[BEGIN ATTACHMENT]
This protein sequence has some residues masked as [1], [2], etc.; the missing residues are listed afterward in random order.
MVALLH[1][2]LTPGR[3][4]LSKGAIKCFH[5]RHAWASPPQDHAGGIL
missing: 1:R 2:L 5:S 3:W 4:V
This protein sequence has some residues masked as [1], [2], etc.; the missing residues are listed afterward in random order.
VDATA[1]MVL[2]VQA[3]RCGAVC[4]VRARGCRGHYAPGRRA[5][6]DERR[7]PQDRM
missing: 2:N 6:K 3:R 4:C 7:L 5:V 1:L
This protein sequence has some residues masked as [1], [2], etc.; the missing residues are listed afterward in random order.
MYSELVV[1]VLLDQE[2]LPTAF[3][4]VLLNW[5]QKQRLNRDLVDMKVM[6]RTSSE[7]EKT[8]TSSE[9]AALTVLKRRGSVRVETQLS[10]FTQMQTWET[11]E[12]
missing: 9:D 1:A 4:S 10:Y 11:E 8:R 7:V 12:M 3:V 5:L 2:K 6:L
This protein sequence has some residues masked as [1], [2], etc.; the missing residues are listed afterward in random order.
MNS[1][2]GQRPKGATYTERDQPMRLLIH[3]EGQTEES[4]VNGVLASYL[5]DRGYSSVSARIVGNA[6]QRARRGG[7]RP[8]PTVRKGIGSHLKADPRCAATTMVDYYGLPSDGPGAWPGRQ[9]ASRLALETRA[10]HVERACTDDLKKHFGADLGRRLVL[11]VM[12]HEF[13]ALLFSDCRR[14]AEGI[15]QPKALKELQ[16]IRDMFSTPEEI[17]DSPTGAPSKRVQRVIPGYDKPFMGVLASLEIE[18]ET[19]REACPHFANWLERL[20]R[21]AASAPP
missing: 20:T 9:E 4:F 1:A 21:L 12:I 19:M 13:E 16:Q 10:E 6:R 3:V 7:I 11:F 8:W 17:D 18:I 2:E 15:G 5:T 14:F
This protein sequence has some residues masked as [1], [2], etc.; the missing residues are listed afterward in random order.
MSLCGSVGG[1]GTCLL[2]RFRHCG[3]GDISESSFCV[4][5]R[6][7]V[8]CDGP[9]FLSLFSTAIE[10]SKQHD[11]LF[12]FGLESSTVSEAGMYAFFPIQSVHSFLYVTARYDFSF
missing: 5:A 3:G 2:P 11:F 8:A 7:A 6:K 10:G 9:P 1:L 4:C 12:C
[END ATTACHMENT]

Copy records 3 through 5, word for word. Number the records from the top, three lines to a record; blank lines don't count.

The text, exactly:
This protein sequence has some residues masked as [1], [2], etc.; the missing residues are listed afterward in random order.
MYSELVV[1]VLLDQE[2]LPTAF[3][4]VLLNW[5]QKQRLNRDLVDMKVM[6]RTSSE[7]EKT[8]TSSE[9]AALTVLKRRGSVRVETQLS[10]FTQMQTWET[11]E[12]
missing: 9:D 1:A 4:S 10:Y 11:E 8:R 7:V 12:M 3:V 5:L 2:K 6:L
This protein sequence has some residues masked as [1], [2], etc.; the missing residues are listed afterward in random order.
MNS[1][2]GQRPKGATYTERDQPMRLLIH[3]EGQTEES[4]VNGVLASYL[5]DRGYSSVSARIVGNA[6]QRARRGG[7]RP[8]PTVRKGIGSHLKADPRCAATTMVDYYGLPSDGPGAWPGRQ[9]ASRLALETRA[10]HVERACTDDLKKHFGADLGRRLVL[11]VM[12]HEF[13]ALLFSDCRR[14]AEGI[15]QPKALKELQ[16]IRDMFSTPEEI[17]DSPTGAPSKRVQRVIPGYDKPFMGVLASLEIE[18]ET[19]REACPHFANWLERL[20]R[21]AASAPP
missing: 20:T 9:E 4:F 1:A 21:L 12:I 19:M 13:E 16:Q 10:E 6:R 3:V 7:I 11:F 8:W 17:D 18:I 2:E 15:G 5:T 14:F
This protein sequence has some residues masked as [1], [2], etc.; the missing residues are listed afterward in random order.
MSLCGSVGG[1]GTCLL[2]RFRHCG[3]GDISESSFCV[4][5]R[6][7]V[8]CDGP[9]FLSLFSTAIE[10]SKQHD[11]LF[12]FGLESSTVSEAGMYAFFPIQSVHSFLYVTARYDFSF
missing: 5:A 3:G 2:P 11:F 8:A 7:A 6:K 10:G 9:P 1:L 4:C 12:C